Everyone agrees to maintain at minimum 6+ ft. distance and wear masks as needed or requested. There will be a no touch forehead thermometer check prior to the start of each session. If a person has elevated temperature s/he would be encouraged to leave and obtain further testing ASAP. Wearing gloves is encouraged for those who would prefer to or for using the restrooms. 

Optional, but encouraged to get COVID tested first – which may change due to COVID.

VALENTINO THERAPY
3030 BRIDGEWAY, SUITE 108, SAUSALITO, CA
SHARON VALENTINO, LMFT, sv@valentinotherapy.com, 415.215.5363
Website: https://www.intensiverecoverywork.com
https://www.valentinotherapy.com

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Today is Resolutions Day

Whats So Bad About Resolutions?

What’s so bad about New Year’s Resolutions, or making new ones at any time of the year, when they can fill us with hope and determination? 
Well…perhaps living in the future, instead of the present.
What’s so bad about not having goals? You have nothing concrete to aim for that encourages you to make healthier moves and choices and you miss the joy of achieving them.
OK, what’s so bad about Resolutions, really? Like much of life…nothing much. Almost anything viewed as a positive can also have a negative side or use. I often write that if you have no goals, how can you achieve them?  And yet something clinicians see a lot of problems with clients either living in the past or living in the future. That’s certainly true in Marin County and in Sausalito this winter season.
Actually, our brains work in ways that encourage goal making because making goals and attaining them sets us apart from most other creatures. Goals actually do help in some ways not to waste valuable time and energy running about without an aim or end result in mind. Neuroscience indicates that we need “pursuit” to activate certain pleasure centers. Goals can define us by what we want and to actually achieve them gives pleasure but so does the pursuit itself. Goals and resolutions are not the same things.
However, resolutions are living in the future to some extent. We all resolve at various times to change our body, lose weight, make more money, read or relax more, save more money, be a better parent or friend, get a degree, eat organic or improve our love life and much more. And yet, we make ourselves feel much worse or a failure when goals are unmet.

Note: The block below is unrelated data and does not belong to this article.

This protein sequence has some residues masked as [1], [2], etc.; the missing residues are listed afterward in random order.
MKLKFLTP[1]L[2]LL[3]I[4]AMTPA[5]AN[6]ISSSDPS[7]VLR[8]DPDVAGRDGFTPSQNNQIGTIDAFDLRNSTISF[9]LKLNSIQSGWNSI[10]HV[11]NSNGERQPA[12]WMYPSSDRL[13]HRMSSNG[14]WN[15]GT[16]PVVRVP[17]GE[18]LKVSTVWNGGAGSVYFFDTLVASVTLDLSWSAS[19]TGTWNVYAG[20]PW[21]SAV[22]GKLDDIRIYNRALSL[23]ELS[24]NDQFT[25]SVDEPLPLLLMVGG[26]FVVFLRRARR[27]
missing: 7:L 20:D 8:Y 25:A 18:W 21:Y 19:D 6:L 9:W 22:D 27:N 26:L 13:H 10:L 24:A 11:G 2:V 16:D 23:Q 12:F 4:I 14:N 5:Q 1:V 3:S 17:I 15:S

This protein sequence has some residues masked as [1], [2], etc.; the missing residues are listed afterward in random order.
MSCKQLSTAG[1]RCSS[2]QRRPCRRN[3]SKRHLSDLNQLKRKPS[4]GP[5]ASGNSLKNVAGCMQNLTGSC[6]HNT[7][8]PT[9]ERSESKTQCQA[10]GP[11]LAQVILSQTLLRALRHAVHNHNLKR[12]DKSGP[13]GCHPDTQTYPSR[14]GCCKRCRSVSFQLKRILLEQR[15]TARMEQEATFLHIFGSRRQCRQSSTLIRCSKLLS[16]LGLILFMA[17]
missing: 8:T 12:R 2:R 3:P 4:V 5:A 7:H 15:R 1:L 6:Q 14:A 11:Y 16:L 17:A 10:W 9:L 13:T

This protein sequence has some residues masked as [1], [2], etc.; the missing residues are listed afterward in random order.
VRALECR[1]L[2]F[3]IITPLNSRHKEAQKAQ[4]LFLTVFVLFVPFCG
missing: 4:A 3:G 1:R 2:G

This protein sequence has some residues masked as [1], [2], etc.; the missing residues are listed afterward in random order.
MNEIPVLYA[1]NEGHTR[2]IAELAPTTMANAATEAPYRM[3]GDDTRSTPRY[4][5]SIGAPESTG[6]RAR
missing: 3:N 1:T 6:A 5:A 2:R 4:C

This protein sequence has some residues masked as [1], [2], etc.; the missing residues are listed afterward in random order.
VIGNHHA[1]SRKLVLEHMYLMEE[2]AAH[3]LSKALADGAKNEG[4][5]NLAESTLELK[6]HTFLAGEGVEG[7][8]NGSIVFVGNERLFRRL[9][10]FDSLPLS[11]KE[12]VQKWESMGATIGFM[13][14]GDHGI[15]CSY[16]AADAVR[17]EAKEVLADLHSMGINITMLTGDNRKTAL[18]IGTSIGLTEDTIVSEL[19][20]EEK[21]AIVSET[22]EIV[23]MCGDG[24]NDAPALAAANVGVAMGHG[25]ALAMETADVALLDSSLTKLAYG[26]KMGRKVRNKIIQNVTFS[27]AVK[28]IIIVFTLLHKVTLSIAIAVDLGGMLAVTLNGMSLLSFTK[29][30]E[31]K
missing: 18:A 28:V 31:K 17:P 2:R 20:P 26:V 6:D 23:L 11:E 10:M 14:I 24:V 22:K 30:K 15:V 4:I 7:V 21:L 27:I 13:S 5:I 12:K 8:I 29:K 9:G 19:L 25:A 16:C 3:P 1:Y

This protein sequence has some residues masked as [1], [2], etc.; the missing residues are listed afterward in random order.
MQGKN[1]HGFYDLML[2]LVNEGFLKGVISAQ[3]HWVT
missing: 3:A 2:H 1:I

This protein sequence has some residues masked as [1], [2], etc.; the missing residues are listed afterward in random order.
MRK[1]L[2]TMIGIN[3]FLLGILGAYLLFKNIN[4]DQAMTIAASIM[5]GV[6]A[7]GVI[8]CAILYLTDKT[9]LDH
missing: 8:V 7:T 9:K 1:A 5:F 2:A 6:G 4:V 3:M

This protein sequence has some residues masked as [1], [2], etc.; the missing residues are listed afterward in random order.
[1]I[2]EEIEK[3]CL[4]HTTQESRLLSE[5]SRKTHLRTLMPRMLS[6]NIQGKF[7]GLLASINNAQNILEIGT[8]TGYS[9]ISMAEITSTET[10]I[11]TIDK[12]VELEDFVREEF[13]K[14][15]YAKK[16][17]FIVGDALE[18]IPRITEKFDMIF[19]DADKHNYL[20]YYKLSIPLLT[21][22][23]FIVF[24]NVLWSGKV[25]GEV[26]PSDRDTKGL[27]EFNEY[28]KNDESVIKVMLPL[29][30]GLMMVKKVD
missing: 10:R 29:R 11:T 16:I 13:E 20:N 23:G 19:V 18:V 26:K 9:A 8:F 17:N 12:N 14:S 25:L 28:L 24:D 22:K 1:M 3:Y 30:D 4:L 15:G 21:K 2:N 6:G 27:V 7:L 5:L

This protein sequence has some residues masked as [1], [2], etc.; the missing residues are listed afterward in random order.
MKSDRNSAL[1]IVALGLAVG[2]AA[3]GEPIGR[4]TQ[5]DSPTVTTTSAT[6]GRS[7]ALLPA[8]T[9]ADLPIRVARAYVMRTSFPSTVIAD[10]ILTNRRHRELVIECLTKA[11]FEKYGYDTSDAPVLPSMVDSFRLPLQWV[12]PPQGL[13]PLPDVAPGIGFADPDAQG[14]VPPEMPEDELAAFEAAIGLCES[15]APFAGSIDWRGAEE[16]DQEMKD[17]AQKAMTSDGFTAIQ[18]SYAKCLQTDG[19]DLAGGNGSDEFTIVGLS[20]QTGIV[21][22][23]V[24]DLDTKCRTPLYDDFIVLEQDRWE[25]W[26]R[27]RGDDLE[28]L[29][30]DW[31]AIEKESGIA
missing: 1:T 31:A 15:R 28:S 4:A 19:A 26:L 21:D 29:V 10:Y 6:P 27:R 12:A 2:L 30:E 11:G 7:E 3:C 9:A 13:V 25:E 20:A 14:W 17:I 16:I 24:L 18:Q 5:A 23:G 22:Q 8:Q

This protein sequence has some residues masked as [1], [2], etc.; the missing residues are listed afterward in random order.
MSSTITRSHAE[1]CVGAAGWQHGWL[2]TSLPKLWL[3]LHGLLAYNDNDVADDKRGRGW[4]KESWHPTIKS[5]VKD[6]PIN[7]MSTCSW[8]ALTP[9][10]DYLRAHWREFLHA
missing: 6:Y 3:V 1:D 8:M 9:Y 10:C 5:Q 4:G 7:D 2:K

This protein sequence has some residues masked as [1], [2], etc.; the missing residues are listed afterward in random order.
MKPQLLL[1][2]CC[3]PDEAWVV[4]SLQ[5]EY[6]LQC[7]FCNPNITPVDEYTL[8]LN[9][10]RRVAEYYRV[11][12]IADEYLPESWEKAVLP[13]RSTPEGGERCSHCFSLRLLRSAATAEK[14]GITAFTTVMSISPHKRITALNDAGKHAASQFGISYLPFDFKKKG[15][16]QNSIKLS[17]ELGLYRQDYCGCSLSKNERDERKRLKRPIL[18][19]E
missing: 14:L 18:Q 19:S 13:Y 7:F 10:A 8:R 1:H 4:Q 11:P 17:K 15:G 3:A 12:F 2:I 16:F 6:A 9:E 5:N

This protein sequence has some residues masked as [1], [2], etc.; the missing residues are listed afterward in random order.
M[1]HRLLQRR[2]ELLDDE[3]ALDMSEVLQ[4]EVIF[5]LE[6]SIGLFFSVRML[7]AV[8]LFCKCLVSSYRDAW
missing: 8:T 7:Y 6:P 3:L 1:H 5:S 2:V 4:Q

Isn’t the primary purpose of this life’s experience to live it? Relish it? It seems wise to enjoy it, to try out as much as possible, see as much as you can, do all that is fun and appealing, love as much as is reasonably healthy, and to help others. That means live now – today. Tomorrow may never come. What if it didn’t? What should today be like then?
I think it is a reasonable approach to life to be mindful and really enjoy what you are doing, feeling, eating, etc.
If that sounds a little like living to “smell the roses”, but it may greatly enhance your life.
Ask yourself every single morning, “What do I want my life to look like today?” “What could I reasonably make happen today?” “What is the one thing that I can do that will give me the greatest joy today?”  If you do this regularly, almost everything in your life will begin to change for the better.
If the details and requirements of achieving your goals take up too much of your thought, time and energy, they may be keeping you from enjoying what is happening right now that you should be taking pleasure in.
Some resolutions may include leaving a relationship. Many of my friends and clients say their lives would be better “if he would…” or “if she would stop…” and they keep continue waiting for something to change. It may not. They could stop waiting for a future that may never turn out as they envision it and they could start living their own lives just one day at a time in ways that are meaningful and full of joy.
I’ve seen a lot of partners actually turn around unwanted behaviors when my clients took this new approach of deciding, “What do I want to enjoy just for today and what can I reasonably make happen?” This means that you are not trying to control or change anyone or make anyone join you. You are not looking for end goals or resolutions or what you want tomorrow or by next New Year’s. What if you just live today with joy? People who do so tend to attract people who find it compelling to be around them and they tend to get what they want out of life with this healthier approach.